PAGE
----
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Review 2, 7-27: Kool Down
Aletta Collins Cleanses London
Copyright 2005 Josephine Leask
LONDON -- Director and
choreographer Aletta Collins has made a flamboyant comeback with
the aptly named "Kool Down." Featuring 16 dancers and the Bollywood
Brass Band, the site-specific work, seen July 19, is one of the
highlights of a season of specially commissioned works at Somerset
House. Created for the spectacular Edmond J. Safra Fountain Court
at Somerset House, a magnificent former palace in central London,
"Kool Down" has its dancers and musicians interacting with the 55
fountains that spurt out of the ground like hot springs and are
synchronized to reach various levels and degrees of velocity. In
the summer the fountains are a major attraction for adult visitors
and children, partly because they look so aesthetically pleasing
but also because one is allowed to actually play in and around them.
Framed by the majestic 18th-century architecture of Somerset House,
they offer a refreshing oasis from the busy concrete jungle outside.
What Collins does particularly
well is create witty, relevant choreography that combines a tight
technique with gestures, social dance and pedestrian movements.
From her position as an established choreographer and dancer, Collins
has in recent years stepped aside from dance to direct theater and
opera, as well as taken the time to have two kids. Her experience
in directing theater and opera, often in large-scale productions,
rubs off in the way she can competently handle a large group of
dancers in a big open space. In "Kool Down" some of the strongest
dance sections are those in which the performers move in unison
through the forest of fountains, although Collins is skilled at
drawing out the individual personalities of her dancers as well
through solos and duets. Her troupe here is comprised of established
professionals and freshly graduated dance students, but they all
look equally good in this work, because the choreographer draws
on individual strengths as well as movement that works in a non-intimate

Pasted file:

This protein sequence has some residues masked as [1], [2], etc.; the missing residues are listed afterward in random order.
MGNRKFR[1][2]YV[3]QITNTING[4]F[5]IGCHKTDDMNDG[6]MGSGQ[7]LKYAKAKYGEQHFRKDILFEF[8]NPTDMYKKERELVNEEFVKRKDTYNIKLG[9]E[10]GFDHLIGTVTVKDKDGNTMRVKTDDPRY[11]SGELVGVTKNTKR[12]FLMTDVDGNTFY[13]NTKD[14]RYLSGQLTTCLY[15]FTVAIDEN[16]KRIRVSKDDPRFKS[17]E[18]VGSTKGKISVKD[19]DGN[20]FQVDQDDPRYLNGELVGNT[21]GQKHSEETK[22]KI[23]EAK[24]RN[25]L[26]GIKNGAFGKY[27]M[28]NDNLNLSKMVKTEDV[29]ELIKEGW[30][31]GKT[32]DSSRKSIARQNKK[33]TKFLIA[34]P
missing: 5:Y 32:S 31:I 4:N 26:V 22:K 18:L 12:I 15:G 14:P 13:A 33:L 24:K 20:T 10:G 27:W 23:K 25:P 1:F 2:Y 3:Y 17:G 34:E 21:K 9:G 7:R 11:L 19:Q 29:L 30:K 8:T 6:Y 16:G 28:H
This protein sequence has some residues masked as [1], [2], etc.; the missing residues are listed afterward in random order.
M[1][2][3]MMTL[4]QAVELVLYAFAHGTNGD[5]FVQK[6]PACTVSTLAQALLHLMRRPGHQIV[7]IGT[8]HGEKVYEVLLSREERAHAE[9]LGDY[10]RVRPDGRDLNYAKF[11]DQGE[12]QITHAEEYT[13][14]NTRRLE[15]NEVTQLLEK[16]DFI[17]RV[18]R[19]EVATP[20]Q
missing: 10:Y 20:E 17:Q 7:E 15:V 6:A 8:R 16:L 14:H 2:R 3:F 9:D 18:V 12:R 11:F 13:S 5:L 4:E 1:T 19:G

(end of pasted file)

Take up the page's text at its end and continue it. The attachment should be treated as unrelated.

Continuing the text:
As the Fountain Courtyard
is visited by a wide range of people, from heat-dazed city workers
to exuberant children to foot-sore tourists, Collins comments on
their comings and goings. At the beginning of the performance we
see a man cycling through the fountains, a cleaner picking up rubbish
and a tourist wandering aimlessly through the fountains, only to
be shooed away by security staff for encroaching on the performance
arena. It takes a few moments before we realize that the performance
has begun and all these individuals and security staff are in fact
the dancers. This is a nice blurring of boundaries between performer
and spectator, a borderline explored throughout the piece. Gradually
the dancers are joined by others and accompanied by the impressive
Bollywood Brass Band, which in itself is a performance, walking
around playing a mixture of Bhangra rhythms, jazz and other dance
music. Europe's first Indian wedding band, Bollywood Brass made
its debut in 1992 at the International Festival of Street Music
and creates a suitably festive and cross-cultural atmosphere.
At times "Kool Down"
looks like a big wet street party as everyone gets soaked pretty
quickly. The water also inspires a striptease by a be-suited business
man, surfing stunts performed by beach boys and chorus line kicks
by bikini-clad girls. Costumes are suitably bright, summery and
flesh-revealing as layers are taken off for the different dance
numbers. The finale is marked by the arrival of several gaudy rickshaws
whose drivers cycle through the fountains, pick up the dancers and
ferry them away. Again Collins refers to something which has become
so much the part of central London's fabric, as well as extending
an Asian flavor to the work.
In a time of fear, mourning
and uncomfortable race relations, "Kool Down," in its brief duration
of 20 minutes, is an optimistic and humorous work which restores
one's faith in London as an embracing 'global village' and celebrates
this city for what it is famous for -- its diversity and idiosyncrasies.
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